NATURAL catastrophes such as asteroid impacts, massive volcanic eruptions or large-scale wildfires would have periodically plunged our planet into abnormal darkness. How did life survive without the sun’s life-giving rays during such episodes? With a little help from organisms that can switch to another source of energy while they wait for sunlight to pierce the darkness once more.
To figure out how organisms might have endured periods of so-called “catastrophic darkness”, Charles Cockell of the Open University’s Centre for Earth, Planetary, Space and Astronomical Research in Milton Keynes, UK, and his team placed samples of both freshwater and marine microorganisms in darkness for six months – a period similar to what might be expected following a catastrophic event. The samples included phototrophs, which convert sunlight into usable energy, and mixotrophs, which can use sunlight or consume dead organic matter.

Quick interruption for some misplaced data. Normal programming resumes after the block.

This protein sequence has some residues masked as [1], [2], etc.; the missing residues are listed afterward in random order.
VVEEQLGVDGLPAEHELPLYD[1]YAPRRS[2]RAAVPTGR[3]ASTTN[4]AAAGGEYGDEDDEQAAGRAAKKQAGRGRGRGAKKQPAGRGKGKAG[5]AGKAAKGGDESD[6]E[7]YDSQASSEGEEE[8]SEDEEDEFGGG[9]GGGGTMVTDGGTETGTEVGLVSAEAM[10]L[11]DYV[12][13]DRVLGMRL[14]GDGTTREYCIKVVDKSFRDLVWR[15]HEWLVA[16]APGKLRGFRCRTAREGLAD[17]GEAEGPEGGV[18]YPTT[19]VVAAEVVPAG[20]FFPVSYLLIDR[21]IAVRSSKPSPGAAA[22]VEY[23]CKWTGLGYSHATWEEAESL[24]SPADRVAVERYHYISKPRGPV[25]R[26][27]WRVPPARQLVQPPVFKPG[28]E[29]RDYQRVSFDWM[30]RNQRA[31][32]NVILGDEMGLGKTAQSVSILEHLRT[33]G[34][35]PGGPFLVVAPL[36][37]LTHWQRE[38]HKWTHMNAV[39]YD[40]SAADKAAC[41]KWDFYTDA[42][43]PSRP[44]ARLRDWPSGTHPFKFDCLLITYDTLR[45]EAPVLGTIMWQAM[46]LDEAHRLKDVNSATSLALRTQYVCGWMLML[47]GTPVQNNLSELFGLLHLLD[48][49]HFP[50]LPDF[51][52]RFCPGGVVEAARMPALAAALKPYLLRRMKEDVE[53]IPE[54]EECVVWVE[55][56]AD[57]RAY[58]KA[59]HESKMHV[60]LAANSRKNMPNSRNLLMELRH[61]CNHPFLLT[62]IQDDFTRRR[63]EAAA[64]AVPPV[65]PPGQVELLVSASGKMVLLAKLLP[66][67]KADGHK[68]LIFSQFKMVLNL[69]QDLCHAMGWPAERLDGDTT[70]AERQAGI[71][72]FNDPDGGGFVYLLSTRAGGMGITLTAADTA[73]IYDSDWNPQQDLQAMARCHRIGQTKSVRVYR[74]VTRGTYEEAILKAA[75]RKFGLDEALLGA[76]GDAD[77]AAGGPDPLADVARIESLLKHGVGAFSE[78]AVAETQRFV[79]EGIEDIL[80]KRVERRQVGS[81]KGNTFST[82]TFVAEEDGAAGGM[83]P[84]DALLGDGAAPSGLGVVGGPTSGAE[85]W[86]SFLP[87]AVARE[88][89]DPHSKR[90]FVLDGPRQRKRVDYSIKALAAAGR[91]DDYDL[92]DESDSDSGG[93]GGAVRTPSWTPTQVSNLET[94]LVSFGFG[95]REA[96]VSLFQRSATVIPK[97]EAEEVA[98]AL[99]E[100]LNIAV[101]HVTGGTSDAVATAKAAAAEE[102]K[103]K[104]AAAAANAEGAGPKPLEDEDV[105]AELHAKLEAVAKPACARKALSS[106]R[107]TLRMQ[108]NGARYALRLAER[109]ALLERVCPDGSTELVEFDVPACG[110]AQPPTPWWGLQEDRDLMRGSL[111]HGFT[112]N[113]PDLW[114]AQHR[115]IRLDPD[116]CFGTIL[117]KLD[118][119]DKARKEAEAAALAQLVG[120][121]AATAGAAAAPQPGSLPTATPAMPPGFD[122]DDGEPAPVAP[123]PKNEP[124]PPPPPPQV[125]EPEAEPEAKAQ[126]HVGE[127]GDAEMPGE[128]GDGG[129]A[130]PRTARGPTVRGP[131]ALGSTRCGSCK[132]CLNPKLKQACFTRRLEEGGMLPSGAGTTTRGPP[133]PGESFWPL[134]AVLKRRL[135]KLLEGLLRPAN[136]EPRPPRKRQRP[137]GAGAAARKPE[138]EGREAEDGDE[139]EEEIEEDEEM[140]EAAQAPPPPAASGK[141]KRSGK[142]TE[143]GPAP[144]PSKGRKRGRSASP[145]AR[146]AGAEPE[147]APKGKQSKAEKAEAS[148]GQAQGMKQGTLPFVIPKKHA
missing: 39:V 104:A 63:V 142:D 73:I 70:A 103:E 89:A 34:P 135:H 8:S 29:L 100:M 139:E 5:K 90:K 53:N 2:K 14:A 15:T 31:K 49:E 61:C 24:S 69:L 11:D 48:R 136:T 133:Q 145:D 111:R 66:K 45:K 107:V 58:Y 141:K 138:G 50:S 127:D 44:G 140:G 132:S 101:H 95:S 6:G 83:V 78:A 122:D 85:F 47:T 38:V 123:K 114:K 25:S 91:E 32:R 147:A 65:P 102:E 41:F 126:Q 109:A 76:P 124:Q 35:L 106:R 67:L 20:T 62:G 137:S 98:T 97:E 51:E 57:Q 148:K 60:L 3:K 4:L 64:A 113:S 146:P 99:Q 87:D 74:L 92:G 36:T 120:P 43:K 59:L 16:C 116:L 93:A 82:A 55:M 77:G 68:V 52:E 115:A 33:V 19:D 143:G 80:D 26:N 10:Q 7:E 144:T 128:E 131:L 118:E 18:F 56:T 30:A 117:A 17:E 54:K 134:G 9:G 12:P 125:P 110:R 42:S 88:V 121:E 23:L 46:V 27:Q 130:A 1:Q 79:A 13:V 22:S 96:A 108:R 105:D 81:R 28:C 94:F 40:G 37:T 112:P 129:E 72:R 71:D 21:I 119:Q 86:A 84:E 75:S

The team found that the phototrophic species struggled to survive, with the majority of individuals dying off. The few that survived in a dormant state managed to repopulate when light returned.
Mixotrophs, however, seemed to thrive in the darkness. They even offered a helping hand to their light-dependent cousins: when the lights went out, the mixotrophs were able to switch to getting their energy from dead creatures and plants, and in doing so they kept the nutrients turning over. This improved the conditions for phototrophic recovery when the samples were returned to light
The results show that, contrary to common belief, catastrophic darkness does not completely destroy phototrophic organisms, says Cockell. “The photosynthetic biosphere is much more robust than generally assumed.”